How the court decides - Interim FVROs

Logo for FRVO self-help guideThe magistrate may make an FVRO if it is satisfied that:

  • the Respondent has committed family violence against you and is likely to commit family violence against you in the future, or
  • you, or a person who has applied for an order for you, has reasonable grounds to fear that the Respondent will commit family violence against you.
What factors will the court consider?

The three most important factors are:

  • the need to make sure you are protected from family violence
  • the need to prevent behaviour that could reasonably be expected to cause you to fear that family violence will be committed against you, and
  • the need to ensure the wellbeing of children.
Video: The magistrate's role

Every magistrate is different. Talk to your nearest community legal service or other legal service provider about how your local court deals with FVRO applications.

What the court can do after hearing your evidence

At the end of the first hearing, the court has 3 options.

1.  Make an interim FVRO

This is the starting point for getting a final FVRO. Once you have an interim FVRO, there are more steps before you can get a final FVRO.  

The interim FVRO will only come into force (start) when the police have served a copy of the interim FVRO on the Respondent. 

The interim FVRO cannot be enforced unless the Respondent has been served.
2.  Set another hearing without making an interim FVRO

If the court does not make an interim FVRO and your case has not been dismissed, it will go to another hearing. The Respondent will get a summons to come to court for the hearing. The magistrate will hear from both of you to decide whether or not to make a final FVRO.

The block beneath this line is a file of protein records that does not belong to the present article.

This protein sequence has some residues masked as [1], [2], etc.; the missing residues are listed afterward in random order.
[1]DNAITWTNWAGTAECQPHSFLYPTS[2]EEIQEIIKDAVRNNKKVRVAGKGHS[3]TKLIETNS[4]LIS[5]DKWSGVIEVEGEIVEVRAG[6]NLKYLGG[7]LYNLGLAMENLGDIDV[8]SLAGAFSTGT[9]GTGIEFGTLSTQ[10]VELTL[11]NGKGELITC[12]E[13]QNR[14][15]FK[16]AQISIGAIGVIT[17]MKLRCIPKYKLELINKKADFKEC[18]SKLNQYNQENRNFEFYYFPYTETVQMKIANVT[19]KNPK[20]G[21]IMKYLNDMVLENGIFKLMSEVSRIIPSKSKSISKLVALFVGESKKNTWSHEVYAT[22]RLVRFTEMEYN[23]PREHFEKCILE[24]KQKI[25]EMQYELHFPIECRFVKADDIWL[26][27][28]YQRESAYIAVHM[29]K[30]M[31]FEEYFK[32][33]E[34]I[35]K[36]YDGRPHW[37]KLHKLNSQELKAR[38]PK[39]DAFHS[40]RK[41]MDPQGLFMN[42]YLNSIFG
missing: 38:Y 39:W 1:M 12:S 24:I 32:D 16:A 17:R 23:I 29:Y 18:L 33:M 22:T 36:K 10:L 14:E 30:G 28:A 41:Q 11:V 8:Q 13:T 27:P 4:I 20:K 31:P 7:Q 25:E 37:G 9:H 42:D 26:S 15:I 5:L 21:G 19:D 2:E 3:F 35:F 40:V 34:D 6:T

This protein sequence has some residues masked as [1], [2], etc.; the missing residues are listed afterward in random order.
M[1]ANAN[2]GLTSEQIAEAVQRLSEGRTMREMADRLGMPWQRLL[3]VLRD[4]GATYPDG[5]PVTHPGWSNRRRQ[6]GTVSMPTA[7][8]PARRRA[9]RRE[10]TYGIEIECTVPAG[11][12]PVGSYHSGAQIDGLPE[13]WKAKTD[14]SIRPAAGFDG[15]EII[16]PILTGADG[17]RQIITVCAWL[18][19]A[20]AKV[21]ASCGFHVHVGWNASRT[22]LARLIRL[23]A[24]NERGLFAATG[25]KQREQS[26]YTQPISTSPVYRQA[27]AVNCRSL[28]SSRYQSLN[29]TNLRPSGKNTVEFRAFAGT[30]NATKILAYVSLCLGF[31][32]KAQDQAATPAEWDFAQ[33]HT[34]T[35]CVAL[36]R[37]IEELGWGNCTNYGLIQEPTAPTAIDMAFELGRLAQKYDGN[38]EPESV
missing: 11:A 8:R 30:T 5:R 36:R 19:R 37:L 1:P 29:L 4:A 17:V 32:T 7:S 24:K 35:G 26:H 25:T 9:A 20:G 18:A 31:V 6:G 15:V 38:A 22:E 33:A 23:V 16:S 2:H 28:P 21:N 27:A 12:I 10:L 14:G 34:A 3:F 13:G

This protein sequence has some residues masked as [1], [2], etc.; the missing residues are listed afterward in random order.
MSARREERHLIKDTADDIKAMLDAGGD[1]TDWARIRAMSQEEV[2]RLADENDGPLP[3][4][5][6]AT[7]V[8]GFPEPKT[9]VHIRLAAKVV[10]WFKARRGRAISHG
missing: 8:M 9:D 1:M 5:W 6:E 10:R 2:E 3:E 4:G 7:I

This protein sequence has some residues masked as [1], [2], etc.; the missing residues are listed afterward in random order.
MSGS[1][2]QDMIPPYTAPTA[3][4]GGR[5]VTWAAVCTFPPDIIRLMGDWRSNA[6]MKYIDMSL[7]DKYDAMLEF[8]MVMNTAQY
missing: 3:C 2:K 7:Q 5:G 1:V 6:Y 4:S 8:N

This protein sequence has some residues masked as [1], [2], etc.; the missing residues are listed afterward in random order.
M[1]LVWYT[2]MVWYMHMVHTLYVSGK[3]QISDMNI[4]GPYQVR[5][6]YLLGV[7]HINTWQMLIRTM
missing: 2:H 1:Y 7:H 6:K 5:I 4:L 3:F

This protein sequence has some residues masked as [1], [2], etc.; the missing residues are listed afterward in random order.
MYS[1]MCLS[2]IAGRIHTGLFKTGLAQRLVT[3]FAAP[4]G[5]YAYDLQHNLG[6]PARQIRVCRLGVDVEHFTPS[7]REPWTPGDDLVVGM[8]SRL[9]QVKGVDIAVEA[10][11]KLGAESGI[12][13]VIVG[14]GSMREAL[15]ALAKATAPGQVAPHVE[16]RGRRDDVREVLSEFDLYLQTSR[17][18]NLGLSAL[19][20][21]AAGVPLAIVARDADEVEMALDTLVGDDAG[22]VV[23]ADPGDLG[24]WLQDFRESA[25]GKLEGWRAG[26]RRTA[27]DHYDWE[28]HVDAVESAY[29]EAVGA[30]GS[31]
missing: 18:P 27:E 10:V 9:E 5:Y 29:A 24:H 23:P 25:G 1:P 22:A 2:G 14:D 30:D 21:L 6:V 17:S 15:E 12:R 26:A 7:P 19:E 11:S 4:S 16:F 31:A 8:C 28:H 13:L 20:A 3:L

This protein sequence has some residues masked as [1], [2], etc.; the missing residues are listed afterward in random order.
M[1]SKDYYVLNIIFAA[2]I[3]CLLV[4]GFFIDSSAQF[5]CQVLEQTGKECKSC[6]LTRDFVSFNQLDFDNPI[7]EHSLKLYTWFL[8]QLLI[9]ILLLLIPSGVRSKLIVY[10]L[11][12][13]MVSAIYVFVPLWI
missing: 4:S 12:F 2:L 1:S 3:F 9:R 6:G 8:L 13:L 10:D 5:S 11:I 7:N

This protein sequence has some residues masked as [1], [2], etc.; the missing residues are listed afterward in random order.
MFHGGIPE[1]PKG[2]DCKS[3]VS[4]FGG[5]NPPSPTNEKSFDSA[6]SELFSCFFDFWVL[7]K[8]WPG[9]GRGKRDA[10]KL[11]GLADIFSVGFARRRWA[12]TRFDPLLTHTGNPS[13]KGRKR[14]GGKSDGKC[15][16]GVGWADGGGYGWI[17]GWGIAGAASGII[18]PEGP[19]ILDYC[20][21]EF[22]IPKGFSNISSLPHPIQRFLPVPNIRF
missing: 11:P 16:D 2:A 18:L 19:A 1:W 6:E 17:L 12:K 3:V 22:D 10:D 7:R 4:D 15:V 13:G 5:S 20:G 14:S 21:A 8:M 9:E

You will not have the protection of an interim FVRO during this time and you cannot appeal the court's decision to not make an interim FVRO.

3.  Dismiss your application

The magistrate can dismiss your application if they think the grounds for a restraining order are not met.

If the magistrate is not going to make an interim FVRO, and you don't want to go to another hearing (because you don't want the Respondent to know you are trying to get an FVRO), you can tell the magistrate you don't want to continue with your application. The magistrate will dismiss your application.

You can apply for a new interim FVRO if there is a new incident of family violence.


The information displayed on this page is provided for information purposes only and does not constitute legal advice. If you have a legal problem, you should see a lawyer. Legal Aid Western Australia aims to provide information that is accurate, however does not accept responsibility for any errors or omissions in the information provided on this page or incorporated into it by reference.